AI dataset companies strike $300M deal as market booms
Appen, an Australian company that provides specialized datasets for training artificial intelligence and machine learning systems, has acquired San Francisco-based Figure Eight following the announcement of full-year results that lifted Appen’s valuation on the Australian Securities Exchange.
Datasets sold by Appen are used for a range of AI applications, including voice recognition, relevance data, and computer vision, and include nearly 200 different languages. The Sydney Morning Herald reports that Appen’s revenue for 2018 increased by 120 percent to AU$364 million (US$257 million), for an after-tax profit increase of 148 percent to $49 million ($35 million), buoyed by increasing demand in the AI industry. Both results significantly beat analyst expectations, and the company’s shares rose 20 percent on the news to $22.90. The company is also expecting its underlying earnings to increase by roughly 20 percent from $71.3 million in 2018 to the $85 to $90 million range.
Appen also raised $285 million ($200 million) in fundraising from institutional investors, according to the Australian Financial Review.
With all of that new money, Appen will spend US$175 million (AU$248 million) upfront and up to $125 million ($177 million) based on 2019 performance for “human-in-the-loop” machine learning platform provider Figure Eight.
Figure Eight transforms unlabeled data of various kinds into high-quality AI training data with highly automated tools, which the company says increase the speed of high-quality training dataset creation by up to 50 times over manual labeling. The company will continue to operate independently through 2019, before being integrated into Appen’s team of more than 500 staff in Australia, the US, the UK, and the Philippines.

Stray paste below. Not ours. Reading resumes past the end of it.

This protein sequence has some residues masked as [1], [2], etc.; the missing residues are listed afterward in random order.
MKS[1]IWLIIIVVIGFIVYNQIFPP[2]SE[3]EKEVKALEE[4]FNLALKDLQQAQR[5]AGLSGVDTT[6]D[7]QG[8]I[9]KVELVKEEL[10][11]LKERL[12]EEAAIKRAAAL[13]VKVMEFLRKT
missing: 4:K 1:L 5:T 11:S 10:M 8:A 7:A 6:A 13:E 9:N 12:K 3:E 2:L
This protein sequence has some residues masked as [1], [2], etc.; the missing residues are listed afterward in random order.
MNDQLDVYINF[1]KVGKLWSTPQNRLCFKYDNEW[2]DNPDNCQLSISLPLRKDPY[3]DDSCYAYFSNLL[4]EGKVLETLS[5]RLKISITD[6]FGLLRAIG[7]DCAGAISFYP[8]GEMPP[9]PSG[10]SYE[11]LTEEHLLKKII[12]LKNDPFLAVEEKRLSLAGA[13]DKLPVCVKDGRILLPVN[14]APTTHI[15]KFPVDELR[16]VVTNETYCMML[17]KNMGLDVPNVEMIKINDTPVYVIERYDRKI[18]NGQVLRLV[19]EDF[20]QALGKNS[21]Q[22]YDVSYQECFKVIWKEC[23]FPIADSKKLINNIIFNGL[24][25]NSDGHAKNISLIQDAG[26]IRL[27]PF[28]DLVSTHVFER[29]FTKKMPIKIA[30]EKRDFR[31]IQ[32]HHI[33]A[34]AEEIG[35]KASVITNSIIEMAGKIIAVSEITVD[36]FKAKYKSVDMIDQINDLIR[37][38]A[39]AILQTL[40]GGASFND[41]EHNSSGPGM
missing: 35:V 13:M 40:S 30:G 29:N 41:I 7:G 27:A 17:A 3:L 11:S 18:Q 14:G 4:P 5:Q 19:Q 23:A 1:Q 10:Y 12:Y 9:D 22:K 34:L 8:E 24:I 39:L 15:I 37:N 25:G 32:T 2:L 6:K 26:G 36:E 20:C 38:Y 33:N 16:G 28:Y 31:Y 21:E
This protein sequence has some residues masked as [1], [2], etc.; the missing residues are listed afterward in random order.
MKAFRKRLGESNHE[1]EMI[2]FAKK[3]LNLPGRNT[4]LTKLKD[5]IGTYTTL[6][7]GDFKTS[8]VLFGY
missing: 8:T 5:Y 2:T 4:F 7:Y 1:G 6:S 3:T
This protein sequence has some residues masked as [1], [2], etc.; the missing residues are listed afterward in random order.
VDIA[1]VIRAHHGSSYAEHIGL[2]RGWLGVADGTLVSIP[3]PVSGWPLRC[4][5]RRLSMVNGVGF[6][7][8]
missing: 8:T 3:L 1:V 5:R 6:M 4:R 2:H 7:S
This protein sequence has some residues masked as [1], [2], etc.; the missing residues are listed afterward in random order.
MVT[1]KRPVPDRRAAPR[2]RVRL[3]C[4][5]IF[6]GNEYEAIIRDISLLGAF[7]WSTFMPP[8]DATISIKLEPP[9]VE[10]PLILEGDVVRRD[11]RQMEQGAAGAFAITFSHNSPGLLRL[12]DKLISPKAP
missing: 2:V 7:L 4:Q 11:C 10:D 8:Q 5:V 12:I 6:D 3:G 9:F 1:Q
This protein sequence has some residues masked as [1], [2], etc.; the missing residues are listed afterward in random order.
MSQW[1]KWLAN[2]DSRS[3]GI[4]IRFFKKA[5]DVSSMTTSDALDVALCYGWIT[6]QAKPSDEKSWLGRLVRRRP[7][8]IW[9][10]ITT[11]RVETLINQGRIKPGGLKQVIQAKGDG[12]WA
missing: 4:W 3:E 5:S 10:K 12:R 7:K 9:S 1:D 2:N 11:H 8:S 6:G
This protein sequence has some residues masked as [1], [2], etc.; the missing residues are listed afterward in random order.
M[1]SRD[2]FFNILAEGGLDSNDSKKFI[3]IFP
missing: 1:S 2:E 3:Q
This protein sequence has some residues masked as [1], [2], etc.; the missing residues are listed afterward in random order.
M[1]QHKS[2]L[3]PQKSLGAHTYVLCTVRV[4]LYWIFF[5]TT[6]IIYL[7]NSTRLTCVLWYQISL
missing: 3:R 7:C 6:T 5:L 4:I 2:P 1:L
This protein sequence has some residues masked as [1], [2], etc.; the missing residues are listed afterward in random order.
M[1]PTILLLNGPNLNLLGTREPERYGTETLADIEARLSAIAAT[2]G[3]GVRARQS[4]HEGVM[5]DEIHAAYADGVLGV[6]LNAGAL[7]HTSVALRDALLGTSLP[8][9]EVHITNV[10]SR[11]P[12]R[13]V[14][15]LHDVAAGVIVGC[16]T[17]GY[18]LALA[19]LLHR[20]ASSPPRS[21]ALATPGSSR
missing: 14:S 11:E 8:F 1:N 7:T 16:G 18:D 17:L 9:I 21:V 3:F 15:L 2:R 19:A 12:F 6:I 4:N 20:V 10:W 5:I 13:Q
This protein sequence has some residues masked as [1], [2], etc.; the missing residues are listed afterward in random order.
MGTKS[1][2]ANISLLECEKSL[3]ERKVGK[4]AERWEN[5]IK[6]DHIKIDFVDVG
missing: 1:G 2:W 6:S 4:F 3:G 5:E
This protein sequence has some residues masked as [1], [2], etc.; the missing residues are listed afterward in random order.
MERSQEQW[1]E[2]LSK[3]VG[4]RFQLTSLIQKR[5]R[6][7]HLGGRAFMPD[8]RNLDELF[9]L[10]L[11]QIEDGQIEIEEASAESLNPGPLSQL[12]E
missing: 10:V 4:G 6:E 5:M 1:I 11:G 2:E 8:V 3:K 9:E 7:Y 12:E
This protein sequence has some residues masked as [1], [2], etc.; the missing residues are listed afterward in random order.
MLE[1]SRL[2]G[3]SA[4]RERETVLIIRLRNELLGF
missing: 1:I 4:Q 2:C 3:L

Appen acquired Leapforce in 2017 for AU$105 million (US$74 million), and upgraded its earnings three times last year, as existing projects began producing sharply higher revenues.
Analyst Garry Sherriff of RBC Capital Markets says that Appen is positioned to fill demand for the “voice-ification of the internet,” according to the Morning Herald.
“Not a tech company per se, [Appen] is the global leader in providing raw ‘curated’ data major global tech companies need to train their AI systems. AI performance improves with larger volumes of high-quality data. Customers demand delivery at speed and competitive pricing,” Sherriff comments. “We believe the demand for annotated and curated data for machine learning and AI purposes is in its infancy. The AI market is booming.”